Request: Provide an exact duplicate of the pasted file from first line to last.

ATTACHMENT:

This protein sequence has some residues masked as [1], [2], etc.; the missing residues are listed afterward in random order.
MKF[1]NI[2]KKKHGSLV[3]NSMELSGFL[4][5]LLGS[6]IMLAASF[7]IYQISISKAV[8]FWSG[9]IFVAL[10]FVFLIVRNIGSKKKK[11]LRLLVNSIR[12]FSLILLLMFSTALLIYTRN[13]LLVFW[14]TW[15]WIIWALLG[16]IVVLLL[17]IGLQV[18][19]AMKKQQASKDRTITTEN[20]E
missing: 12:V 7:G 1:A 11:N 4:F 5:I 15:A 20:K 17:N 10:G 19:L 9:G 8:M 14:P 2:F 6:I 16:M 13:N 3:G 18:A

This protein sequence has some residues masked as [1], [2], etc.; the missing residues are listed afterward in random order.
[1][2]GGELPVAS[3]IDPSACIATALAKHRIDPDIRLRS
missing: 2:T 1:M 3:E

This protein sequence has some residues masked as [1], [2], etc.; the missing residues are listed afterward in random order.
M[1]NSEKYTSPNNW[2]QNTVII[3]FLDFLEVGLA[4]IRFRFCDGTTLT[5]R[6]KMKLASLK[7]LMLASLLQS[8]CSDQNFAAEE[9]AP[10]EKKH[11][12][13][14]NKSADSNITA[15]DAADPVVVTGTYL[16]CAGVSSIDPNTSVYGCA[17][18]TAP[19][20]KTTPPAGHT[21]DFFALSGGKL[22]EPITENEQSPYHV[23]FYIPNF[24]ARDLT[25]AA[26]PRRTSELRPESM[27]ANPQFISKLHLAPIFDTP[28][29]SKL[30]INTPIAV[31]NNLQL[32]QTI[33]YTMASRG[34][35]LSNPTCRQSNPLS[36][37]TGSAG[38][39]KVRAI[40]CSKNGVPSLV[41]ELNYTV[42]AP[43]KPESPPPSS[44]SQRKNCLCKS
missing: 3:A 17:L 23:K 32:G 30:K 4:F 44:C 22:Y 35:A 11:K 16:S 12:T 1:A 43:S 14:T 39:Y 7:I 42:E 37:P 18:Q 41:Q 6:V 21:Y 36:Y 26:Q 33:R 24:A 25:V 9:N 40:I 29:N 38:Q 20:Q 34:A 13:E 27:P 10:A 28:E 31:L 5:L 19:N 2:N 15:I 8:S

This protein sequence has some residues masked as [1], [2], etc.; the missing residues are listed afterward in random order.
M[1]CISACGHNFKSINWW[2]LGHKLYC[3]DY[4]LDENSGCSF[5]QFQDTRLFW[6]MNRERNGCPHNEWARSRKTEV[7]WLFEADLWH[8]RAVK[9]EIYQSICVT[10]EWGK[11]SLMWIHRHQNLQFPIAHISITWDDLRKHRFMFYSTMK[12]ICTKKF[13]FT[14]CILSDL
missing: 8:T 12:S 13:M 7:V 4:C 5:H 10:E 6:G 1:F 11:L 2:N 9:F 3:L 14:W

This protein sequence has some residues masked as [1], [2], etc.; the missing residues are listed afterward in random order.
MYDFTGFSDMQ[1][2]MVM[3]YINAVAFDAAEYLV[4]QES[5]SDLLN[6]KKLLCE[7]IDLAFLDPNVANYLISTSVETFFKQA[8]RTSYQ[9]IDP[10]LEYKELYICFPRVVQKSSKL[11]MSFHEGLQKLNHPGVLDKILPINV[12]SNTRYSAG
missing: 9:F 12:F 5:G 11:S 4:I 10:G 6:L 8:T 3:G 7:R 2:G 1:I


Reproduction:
This protein sequence has some residues masked as [1], [2], etc.; the missing residues are listed afterward in random order.
MKF[1]NI[2]KKKHGSLV[3]NSMELSGFL[4][5]LLGS[6]IMLAASF[7]IYQISISKAV[8]FWSG[9]IFVAL[10]FVFLIVRNIGSKKKK[11]LRLLVNSIR[12]FSLILLLMFSTALLIYTRN[13]LLVFW[14]TW[15]WIIWALLG[16]IVVLLL[17]IGLQV[18][19]AMKKQQASKDRTITTEN[20]E
missing: 12:V 7:G 1:A 11:N 4:F 5:I 15:A 20:K 17:N 10:G 19:L 9:G 8:M 14:P 2:F 6:I 16:M 13:N 3:G 18:A

This protein sequence has some residues masked as [1], [2], etc.; the missing residues are listed afterward in random order.
[1][2]GGELPVAS[3]IDPSACIATALAKHRIDPDIRLRS
missing: 2:T 1:M 3:E

This protein sequence has some residues masked as [1], [2], etc.; the missing residues are listed afterward in random order.
M[1]NSEKYTSPNNW[2]QNTVII[3]FLDFLEVGLA[4]IRFRFCDGTTLT[5]R[6]KMKLASLK[7]LMLASLLQS[8]CSDQNFAAEE[9]AP[10]EKKH[11][12][13][14]NKSADSNITA[15]DAADPVVVTGTYL[16]CAGVSSIDPNTSVYGCA[17][18]TAP[19][20]KTTPPAGHT[21]DFFALSGGKL[22]EPITENEQSPYHV[23]FYIPNF[24]ARDLT[25]AA[26]PRRTSELRPESM[27]ANPQFISKLHLAPIFDTP[28][29]SKL[30]INTPIAV[31]NNLQL[32]QTI[33]YTMASRG[34][35]LSNPTCRQSNPLS[36][37]TGSAG[38][39]KVRAI[40]CSKNGVPSLV[41]ELNYTV[42]AP[43]KPESPPPSS[44]SQRKNCLCKS
missing: 3:A 17:L 23:K 32:G 30:K 4:F 44:C 22:Y 35:A 11:K 16:S 12:T 1:A 43:S 14:T 39:Y 7:I 42:E 37:P 18:Q 41:Q 6:V 21:Y 36:Y 26:Q 33:R 24:A 25:V 9:N 40:I 29:N 38:Q 20:Q 34:A 13:E 27:P 10:A 28:E 31:L 5:L 19:N 2:N 15:I 8:S

This protein sequence has some residues masked as [1], [2], etc.; the missing residues are listed afterward in random order.
M[1]CISACGHNFKSINWW[2]LGHKLYC[3]DY[4]LDENSGCSF[5]QFQDTRLFW[6]MNRERNGCPHNEWARSRKTEV[7]WLFEADLWH[8]RAVK[9]EIYQSICVT[10]EWGK[11]SLMWIHRHQNLQFPIAHISITWDDLRKHRFMFYSTMK[12]ICTKKF[13]FT[14]CILSDL
missing: 8:T 12:S 13:M 7:V 4:C 5:H 10:E 6:G 1:F 11:L 2:N 9:F 3:L 14:W

This protein sequence has some residues masked as [1], [2], etc.; the missing residues are listed afterward in random order.
MYDFTGFSDMQ[1][2]MVM[3]YINAVAFDAAEYLV[4]QES[5]SDLLN[6]KKLLCE[7]IDLAFLDPNVANYLISTSVETFFKQA[8]RTSYQ[9]IDP[10]LEYKELYICFPRVVQKSSKL[11]MSFHEGLQKLNHPGVLDKILPINV[12]SNTRYSAG
missing: 9:F 12:F 5:G 11:S 4:I 10:G 6:L 8:T 3:G 7:R 2:G 1:I